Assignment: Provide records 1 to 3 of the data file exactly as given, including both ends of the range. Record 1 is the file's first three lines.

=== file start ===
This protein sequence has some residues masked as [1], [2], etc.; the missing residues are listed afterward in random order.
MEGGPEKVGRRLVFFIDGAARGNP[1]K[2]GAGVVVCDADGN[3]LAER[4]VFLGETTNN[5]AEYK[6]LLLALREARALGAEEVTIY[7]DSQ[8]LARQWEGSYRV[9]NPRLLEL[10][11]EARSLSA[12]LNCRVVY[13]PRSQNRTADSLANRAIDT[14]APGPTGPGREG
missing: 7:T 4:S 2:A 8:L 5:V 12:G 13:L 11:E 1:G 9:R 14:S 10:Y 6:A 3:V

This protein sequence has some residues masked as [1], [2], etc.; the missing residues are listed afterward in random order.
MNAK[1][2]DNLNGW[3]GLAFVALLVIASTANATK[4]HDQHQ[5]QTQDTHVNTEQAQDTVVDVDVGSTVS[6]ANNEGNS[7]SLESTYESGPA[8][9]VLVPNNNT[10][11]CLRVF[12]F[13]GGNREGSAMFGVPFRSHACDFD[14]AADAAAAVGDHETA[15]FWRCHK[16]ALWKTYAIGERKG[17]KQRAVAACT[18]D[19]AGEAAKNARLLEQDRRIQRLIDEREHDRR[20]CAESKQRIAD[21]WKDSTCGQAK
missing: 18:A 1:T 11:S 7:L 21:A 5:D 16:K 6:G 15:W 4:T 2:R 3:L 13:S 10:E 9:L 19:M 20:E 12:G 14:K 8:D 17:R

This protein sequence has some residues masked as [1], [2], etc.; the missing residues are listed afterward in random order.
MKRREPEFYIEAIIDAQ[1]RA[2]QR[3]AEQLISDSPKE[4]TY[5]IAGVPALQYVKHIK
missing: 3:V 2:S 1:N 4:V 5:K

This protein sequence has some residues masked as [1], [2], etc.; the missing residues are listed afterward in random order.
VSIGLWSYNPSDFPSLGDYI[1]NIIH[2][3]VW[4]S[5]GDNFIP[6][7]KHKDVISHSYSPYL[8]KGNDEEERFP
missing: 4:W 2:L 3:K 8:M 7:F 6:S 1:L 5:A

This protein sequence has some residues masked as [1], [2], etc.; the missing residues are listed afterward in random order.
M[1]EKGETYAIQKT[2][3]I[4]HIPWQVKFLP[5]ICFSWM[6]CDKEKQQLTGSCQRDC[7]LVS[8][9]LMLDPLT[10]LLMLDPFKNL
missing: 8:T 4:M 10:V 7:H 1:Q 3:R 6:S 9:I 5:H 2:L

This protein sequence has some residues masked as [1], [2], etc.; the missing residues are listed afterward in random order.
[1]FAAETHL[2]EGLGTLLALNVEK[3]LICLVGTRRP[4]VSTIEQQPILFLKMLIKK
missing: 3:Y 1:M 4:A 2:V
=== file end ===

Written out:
This protein sequence has some residues masked as [1], [2], etc.; the missing residues are listed afterward in random order.
MEGGPEKVGRRLVFFIDGAARGNP[1]K[2]GAGVVVCDADGN[3]LAER[4]VFLGETTNN[5]AEYK[6]LLLALREARALGAEEVTIY[7]DSQ[8]LARQWEGSYRV[9]NPRLLEL[10][11]EARSLSA[12]LNCRVVY[13]PRSQNRTADSLANRAIDT[14]APGPTGPGREG
missing: 7:T 4:S 2:A 8:L 5:V 12:G 13:L 11:E 1:G 9:R 14:S 10:Y 6:A 3:V

This protein sequence has some residues masked as [1], [2], etc.; the missing residues are listed afterward in random order.
MNAK[1][2]DNLNGW[3]GLAFVALLVIASTANATK[4]HDQHQ[5]QTQDTHVNTEQAQDTVVDVDVGSTVS[6]ANNEGNS[7]SLESTYESGPA[8][9]VLVPNNNT[10][11]CLRVF[12]F[13]GGNREGSAMFGVPFRSHACDFD[14]AADAAAAVGDHETA[15]FWRCHK[16]ALWKTYAIGERKG[17]KQRAVAACT[18]D[19]AGEAAKNARLLEQDRRIQRLIDEREHDRR[20]CAESKQRIAD[21]WKDSTCGQAK
missing: 18:A 1:T 11:S 7:L 21:A 5:D 16:K 6:G 15:W 4:T 2:R 3:L 13:S 10:E 9:L 19:M 20:E 12:G 14:K 8:D 17:R

This protein sequence has some residues masked as [1], [2], etc.; the missing residues are listed afterward in random order.
MKRREPEFYIEAIIDAQ[1]RA[2]QR[3]AEQLISDSPKE[4]TY[5]IAGVPALQYVKHIK
missing: 3:V 2:S 1:N 4:V 5:K